A growing number of businesses are considering “unlimited” leave policies for their exempt employees.  Unlimited leave policies are excellent recruiting and retention tools that can foster a culture of trust and productivity at the right business.  But, the anticipated increase in efficiency and morale can be offset by a number of thorny issues that should be considered before implementing an unlimited leave policy. 

  • First, is your policy truly going to be “unlimited” or will it have some limitations regarding consecutive days taken off.  How will you handle serious health conditions? If FMLA applies to your business, will you provide paid leave for 12 or more weeks of leave due to the employee’s serious health condition? If you have conditions, or limitations, attached, you may not want to refer to it as unlimited leave. An option is to call it “open” leave. 
  • An unlimited leave policy must be written to dovetail with an employer’s obligations under the FMLA  and the ADA   For example, a policy might limit the maximum number of consecutive days off, but should refer to a separate “extended leave” policy for FMLA/ADA situations.  Limiting the maximum number of consecutive days off without references to such situations could violate FMLA and ADA.  In addition, without reference to a separate extended leave policy, an employer could be obligated to pay employees for twelve weeks of FMLA leave (plus whatever vacation time they might take).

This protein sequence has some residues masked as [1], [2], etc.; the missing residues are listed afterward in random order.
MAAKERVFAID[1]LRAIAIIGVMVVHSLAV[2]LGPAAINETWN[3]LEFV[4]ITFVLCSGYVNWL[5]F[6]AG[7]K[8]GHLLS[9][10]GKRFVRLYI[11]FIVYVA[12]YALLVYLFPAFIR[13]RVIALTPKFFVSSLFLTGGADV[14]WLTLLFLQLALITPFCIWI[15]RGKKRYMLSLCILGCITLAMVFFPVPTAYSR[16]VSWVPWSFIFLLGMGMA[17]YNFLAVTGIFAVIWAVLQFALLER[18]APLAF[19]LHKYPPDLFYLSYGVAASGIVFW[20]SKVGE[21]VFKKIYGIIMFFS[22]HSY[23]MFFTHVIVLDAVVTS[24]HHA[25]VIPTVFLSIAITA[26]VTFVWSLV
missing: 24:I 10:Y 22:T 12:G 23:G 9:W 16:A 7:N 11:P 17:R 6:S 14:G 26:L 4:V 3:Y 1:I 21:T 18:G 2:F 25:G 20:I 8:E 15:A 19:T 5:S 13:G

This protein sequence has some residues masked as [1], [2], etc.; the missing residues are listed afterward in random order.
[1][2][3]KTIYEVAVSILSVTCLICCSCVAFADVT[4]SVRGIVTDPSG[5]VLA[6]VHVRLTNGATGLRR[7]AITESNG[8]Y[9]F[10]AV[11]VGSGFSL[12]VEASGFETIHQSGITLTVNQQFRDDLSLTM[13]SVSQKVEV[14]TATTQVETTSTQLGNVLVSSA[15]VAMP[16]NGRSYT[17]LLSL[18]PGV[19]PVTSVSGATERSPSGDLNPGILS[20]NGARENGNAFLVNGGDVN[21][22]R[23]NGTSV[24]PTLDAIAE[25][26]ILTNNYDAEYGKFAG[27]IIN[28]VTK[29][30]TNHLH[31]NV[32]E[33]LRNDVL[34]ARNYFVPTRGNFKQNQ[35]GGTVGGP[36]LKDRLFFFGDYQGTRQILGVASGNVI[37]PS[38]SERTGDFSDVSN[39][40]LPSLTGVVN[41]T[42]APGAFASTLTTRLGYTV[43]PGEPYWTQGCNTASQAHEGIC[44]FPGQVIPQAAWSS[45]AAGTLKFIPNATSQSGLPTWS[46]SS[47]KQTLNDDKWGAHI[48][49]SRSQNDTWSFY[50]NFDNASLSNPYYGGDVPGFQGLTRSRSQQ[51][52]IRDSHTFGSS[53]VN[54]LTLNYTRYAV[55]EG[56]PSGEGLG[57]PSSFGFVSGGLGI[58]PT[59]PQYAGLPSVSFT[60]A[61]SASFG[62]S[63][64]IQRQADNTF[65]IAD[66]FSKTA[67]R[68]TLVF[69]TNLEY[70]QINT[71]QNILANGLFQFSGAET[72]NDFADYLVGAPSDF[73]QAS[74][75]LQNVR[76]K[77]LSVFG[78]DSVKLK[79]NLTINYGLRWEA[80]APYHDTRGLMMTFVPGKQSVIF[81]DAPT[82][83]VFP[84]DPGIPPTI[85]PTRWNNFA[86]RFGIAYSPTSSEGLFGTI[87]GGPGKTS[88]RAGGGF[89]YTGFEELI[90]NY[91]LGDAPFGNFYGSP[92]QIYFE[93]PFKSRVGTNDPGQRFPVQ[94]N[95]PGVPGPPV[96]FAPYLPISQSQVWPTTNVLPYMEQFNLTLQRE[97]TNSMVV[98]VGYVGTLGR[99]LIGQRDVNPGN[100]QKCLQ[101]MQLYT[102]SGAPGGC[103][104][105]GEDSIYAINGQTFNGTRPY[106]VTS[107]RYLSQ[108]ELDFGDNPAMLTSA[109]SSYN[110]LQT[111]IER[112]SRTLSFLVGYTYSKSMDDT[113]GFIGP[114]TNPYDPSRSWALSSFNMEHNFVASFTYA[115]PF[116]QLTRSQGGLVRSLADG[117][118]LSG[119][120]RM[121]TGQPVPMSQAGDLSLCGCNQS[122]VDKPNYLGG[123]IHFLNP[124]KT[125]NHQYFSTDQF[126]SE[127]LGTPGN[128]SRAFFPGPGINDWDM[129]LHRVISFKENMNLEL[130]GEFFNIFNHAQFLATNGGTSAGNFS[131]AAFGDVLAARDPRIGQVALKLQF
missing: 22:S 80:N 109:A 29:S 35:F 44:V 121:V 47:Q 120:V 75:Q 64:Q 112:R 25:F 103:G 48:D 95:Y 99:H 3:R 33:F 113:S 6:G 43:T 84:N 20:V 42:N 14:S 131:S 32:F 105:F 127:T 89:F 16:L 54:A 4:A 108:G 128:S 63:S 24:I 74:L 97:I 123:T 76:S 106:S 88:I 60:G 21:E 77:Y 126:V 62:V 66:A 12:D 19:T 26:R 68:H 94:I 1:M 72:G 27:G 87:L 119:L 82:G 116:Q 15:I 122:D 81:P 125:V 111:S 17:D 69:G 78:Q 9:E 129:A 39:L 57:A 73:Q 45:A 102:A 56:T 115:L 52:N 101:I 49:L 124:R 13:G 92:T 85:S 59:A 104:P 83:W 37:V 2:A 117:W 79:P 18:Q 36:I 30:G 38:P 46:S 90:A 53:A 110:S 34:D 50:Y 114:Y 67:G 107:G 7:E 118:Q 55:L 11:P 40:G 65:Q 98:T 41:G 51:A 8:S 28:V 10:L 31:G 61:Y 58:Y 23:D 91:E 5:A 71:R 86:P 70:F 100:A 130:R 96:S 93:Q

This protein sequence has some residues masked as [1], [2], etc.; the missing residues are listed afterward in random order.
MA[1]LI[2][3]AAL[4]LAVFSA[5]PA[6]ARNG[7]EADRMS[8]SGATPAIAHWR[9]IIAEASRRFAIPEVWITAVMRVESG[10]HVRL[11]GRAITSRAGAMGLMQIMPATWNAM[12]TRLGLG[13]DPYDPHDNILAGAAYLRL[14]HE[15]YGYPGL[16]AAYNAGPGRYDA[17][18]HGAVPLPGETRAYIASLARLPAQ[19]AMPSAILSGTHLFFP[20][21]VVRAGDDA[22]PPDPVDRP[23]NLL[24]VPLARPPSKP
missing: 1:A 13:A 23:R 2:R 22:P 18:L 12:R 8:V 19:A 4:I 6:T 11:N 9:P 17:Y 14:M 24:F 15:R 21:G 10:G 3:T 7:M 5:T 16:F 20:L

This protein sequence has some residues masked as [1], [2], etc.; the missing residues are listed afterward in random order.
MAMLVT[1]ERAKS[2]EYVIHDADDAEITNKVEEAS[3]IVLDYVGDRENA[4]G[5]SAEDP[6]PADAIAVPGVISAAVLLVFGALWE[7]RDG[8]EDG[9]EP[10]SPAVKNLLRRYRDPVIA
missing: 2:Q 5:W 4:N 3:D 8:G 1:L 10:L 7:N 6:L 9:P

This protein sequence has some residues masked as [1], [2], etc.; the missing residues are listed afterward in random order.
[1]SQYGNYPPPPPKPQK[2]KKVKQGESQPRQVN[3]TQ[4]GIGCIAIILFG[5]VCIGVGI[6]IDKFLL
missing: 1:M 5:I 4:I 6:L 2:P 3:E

• An employer also should consider what it will do regarding employees’ existing accrued PTO balances and the possibility that more senior employees, who have accrued greater vacation or sick leave benefits, may view the policy as depriving them of an earned benefit for their dedication to the company.   
  • Anecdotal evidence suggests that employees working under an unlimited leave policy often actually take less time off than if they are given a set number of vacation and PTO days.  To obtain the intended benefits of an unlimited leave policy, an employer must have a culture that encourages time off to recharge and ensures that all employees have an equal opportunity to take time off.  In other words, management must lead by example and must ensure fairness in the application of the policy. 
  • Of course, abuse of the policy is always a concern.  In addition to requiring approval of management, it is vital that the employer have in place strong metrics for judging productivity.  If an employer implements an unlimited leave policy, it will not be able to terminate an employee because he or she took too much time off or was “never” in the office.  The employer must rely, instead, on whether or not the employee has met his or her production goals.

An unlimited leave policy is not for every workplace.